As the world moves at a rapid pace towards digitalization, the gap between the skillsets of today’s talent and requirements of the workplace is exponentially growing. Accordingly, academic institutions and organizations have taken on the role of filling this gap. One such non-governmental organization is Forward MENA (previously known as the BDD Academy), committed to developing the skill sets of people from all backgrounds to fulfill the digital jobs of today and tomorrow.
As part of its scope, Forward MENA supports the new generation of educational programs in testing and developing their curriculum, sourcing participants and scaling. It serves as an incubator of educational programs at the intersection of design, technology, and leadership targeting kids, university students and continuous learners. Some partners include the World Bank, UNICEF, Beirut Digital District, AUF, Code.org, The Makers Hub, Microsoft, Nooreed, E-Flow, Tabshoura, to name but a few.
BDD’s team sat with Dania Jarmakani (DJ), Communications Coordinator at Forward MENA to discuss the support needed for new generations of talent, as well as the various programs currently underway.
BDD: What are the key achievements of Forward MENA to date?
DJ: Forward MENA is rapidly growing. We have had many projects under the name of BDD Academy, until we recently rebranded and are now known as Forward MENA. Ever since 2018, we have been working on several initiatives including:
- The Microsoft Certification Project, in collaboration with the World Bank, where we delivered training in software development, IT and Data Analysis. 2,868 qualified candidates joined the program, with 170 students receiving the Microsoft certificates. Out of this, 35% of the youth who received certificates landed jobs within 2 months.
- In partnership with Code.org, the global nonprofit organization dedicated to expanding access to computer science to the youth, Forward MENA offered coding courses online for free, for children ages 6 to 18 across Lebanon, in English, French and Arabic. More than 900 children learnt how to code through basic games offered for free, from the comfort of their homes.
- STEAM summer camps programs, which included training the youth in problem-solving, coding, creativity, engineering, technical skills and design thinking.
These small initiatives led to the Skilling Up Lebanon (SUL) Project, which is a one-year project, funded by the World Bank, aiming to support the promotion of digital skills. The project aims to equip the young people with market-relevant digital skills to enhance their chances of becoming employed.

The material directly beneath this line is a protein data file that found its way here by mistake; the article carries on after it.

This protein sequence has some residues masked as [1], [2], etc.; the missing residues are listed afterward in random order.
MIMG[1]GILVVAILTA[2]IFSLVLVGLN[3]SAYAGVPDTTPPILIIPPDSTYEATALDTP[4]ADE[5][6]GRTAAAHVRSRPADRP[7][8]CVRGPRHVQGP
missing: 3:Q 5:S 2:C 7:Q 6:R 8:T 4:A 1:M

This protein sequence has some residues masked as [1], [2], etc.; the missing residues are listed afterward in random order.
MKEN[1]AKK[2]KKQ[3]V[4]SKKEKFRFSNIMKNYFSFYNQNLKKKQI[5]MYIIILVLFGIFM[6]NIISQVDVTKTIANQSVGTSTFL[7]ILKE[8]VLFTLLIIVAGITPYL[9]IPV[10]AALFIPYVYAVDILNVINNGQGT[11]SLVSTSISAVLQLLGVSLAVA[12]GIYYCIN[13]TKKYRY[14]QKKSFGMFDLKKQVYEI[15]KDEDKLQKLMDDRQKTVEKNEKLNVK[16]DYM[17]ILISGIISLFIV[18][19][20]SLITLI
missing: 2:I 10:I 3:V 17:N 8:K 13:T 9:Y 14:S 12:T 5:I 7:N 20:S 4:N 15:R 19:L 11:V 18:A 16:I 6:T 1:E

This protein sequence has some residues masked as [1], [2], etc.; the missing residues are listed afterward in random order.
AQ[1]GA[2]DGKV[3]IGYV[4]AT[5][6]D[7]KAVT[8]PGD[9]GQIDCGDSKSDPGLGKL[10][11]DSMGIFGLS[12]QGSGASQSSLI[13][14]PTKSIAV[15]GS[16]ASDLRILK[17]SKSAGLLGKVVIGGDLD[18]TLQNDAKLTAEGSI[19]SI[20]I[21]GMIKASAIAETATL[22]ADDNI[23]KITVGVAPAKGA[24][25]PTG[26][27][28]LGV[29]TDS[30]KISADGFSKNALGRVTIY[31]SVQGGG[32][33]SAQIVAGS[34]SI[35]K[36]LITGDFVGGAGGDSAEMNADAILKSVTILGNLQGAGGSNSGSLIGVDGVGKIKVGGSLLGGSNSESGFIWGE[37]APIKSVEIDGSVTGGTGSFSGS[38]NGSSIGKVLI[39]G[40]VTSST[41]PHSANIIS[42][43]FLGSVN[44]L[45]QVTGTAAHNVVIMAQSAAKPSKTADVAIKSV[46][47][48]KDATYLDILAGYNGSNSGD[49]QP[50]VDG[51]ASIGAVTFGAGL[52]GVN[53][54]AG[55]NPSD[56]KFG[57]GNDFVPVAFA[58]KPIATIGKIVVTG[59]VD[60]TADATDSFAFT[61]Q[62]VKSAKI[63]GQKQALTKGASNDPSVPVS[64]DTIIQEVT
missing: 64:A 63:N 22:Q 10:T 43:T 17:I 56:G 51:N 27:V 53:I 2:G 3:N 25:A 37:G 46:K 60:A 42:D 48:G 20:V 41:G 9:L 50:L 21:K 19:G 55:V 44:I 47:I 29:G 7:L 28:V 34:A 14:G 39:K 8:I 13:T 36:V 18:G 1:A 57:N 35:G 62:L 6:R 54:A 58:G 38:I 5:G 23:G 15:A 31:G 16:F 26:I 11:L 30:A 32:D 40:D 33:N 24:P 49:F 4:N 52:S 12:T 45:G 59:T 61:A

Under the SUL, we have inaugurated the Career Guidance Program, in partnership with the Nooreed organization. The program aims to raise awareness to high school students about the various opportunities in the market, specifically in light of the changing nature of jobs recruiting from technology.
So far, we have visited 21 public and private schools in Lebanon, offering career guidance, a personality test, and much more. More than 1000 students have so far benefited from our program.
Under the SUL project, we also inaugurated the Takkaddom Internship Program. To date, at least 100 interns are now working for different companies all over Lebanon, and we aspire to hire more and keep growing this program.
BDD: Can you tell us more about the Takkaddom Internship Program?
DJ: The Takkaddom Internship Program was launched to expose university students to opportunities in the digital and creative sector, as well as the start-up and entrepreneurship ecosystem. It also provides digital and creative companies access to brilliant talents, thus bridging the gap between the youth and companies.
We serve as the mediators between the youth and the companies they aspire to work with, sourcing the student talent, matching them with companies, and developing their soft skills along the way.
BDD: What are your contributions in the digital economy?
DJ: Currently, we have just launched the PROSPECTS project in partnership with UNICEF and the World Bank. This project will bring together the public and private sectors, key digital technology players, educational institutions, and vulnerable young people. The aim is to develop a more equitable, systematic, and empowering bridge from skills training to employment opportunities in the digital economy while enhancing the labor intermediation between supply, demand, educational providers and policy-makers.
BDD: Do you have any pilot programs in the pipeline?
DJ: We are currently working on three training programs, which fall under the umbrella of the SUL project. Each program addresses one particular skill and these will be DevOps, Digital marketing and UI/UX. These skills were selected based on a market digest study with local companies in order to understand the needs of the market.
The youth selected will undergo a 3-month training program on the above subjects, in order to enhance their chances of being employed.
For youth to register their interest, visit https://forwardmena.org and register for our youth programs.
BDD: So the question remains, what skills do the youth need to thrive in the workforce of today and the future?
DJ: Based on discussions with key employers in Lebanon, softs skills are integral. We strongly recommend the youth to take part in soft skills training, as this is what will differentiate one candidate from another. In addition, there are various digital and technical skills related to different fields that they can explore from a young age, to be better equipped for the job market.
BDD: What is your hope for the future generations?
DJ: Through our work, we aspire to help pave the career path of the youth of today, to prepare them for the jobs they will encounter in the future.
For more information, please visit https://forwardmena.org
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